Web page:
There are many things to consider before switching to VOIP. My wife and I switched to VOIP in March out of frustration with our phone provider, Bell.
After two months of VOIP phone service we’ve decided to go back to a standard phone line. There are many reasons that factored into our decision:
- It was very unreliable
- It cost more than a standard phone line
- It didn’t work with our security system
I’ll expand on each of these in detail.
The line would go dead several times per week. Our VOIP provider was working closely with us to resolve the issue but we never really got to the bottom of it. It seemed to be caused by an incompatibility with our router (DLink DIR-655).
I don’t mind not having service occasionally but the thing that bothered me the most was that there was no way to know unless we tried to make a call, and we typically receive more calls than we make.
Our phones display a “check phone line” message on a standard phone line when there’s a problem with the line but that feature didn’t work on the VOIP line.
Bell charged us a $30 disconnection fee. I don’t think this is legitimate but I wasn’t prepared to get into a drawn-out debate with them. Our internet service provider charged us $50 to switch over to a dry loop. They charged us again when we switched back.
The per month rate of the VOIP line was cheaper than a standard line from Bell, but it wasn’t unlimited service, and my wife enjoys long phone conversations. We chewed through the included 350 minutes pretty quickly and then had to pay 4c/min for the overage. Our total bill was approximately the same as our old bills from Bell.
The cost of our internet service also went up $11/month. This is because Bell charges more for a dry loop than they do for a wet loop. Obviously this wouldn’t be a factor for cable internet subscribers.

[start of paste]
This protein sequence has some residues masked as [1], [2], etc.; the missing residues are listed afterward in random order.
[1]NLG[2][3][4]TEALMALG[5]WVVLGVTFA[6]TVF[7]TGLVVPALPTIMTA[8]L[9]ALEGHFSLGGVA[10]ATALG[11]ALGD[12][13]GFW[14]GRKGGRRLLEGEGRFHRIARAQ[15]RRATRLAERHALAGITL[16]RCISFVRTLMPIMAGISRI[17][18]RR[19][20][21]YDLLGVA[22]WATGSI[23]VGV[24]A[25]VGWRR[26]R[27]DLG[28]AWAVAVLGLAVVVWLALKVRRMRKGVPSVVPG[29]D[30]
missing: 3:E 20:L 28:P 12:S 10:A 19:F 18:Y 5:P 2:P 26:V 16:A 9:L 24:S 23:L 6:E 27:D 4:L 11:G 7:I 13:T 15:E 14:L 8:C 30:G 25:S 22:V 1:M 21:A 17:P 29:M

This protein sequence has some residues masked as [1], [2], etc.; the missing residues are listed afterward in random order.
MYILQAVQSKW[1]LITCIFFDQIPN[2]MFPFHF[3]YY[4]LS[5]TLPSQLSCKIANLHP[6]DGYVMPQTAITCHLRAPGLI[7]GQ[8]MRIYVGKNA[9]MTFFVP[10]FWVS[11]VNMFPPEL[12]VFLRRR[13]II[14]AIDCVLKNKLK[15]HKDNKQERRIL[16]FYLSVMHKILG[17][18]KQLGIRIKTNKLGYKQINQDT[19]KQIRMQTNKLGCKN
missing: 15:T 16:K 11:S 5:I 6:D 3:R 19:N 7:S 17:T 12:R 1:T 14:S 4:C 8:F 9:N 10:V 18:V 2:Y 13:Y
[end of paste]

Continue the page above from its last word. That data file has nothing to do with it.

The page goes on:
We toyed with the idea of switching from satellite TV and DSL over to cable for both but didn’t want to have to buy/rent another PVR because we already own the one for Shaw Direct.
Our security system uses the phone line to call back to the security company if there’s an alarm. This didn’t work with VOIP. We are tied into a 3-year contract with them and had to keep paying the $35/month for monitoring that we weren’t getting.
They suggested that we could switch to a cell-network monitoring solution but it was going to cost and extra $10/month plus $300 for the component.
We also get a reduced rate on our home insurance because we have a monitored security system. We stood to lose this $30/month discount.
So here are the things to consider before switching to VOIP.
I was quite happy with the call quality. The sound was clear and there was never any noticeable lag. We never had a dropped call. It also didn’t seem to affect the speed of our internet service.
The process of switching is a bit painful. I had to spend hours on the phone with both our ISP and Bell to get them co-ordinated. This was even worse when we were switching back - our internet service was offline for 10 days while our ISP waited for Bell to fix the DSL line.
If you have reliable cable internet then VOIP might work for you, but don’t forget to consider your bandwidth cap because all that voice data may push you over your limit and end up costing you more.
If you have a monitored security system then check with them first to see which VOIP providers they support, and whether it will cost you anything to switch over.
I’d also suggest that you go with a VOIP solution that offers simultaneous ring so that you still get your calls when your internet service is down.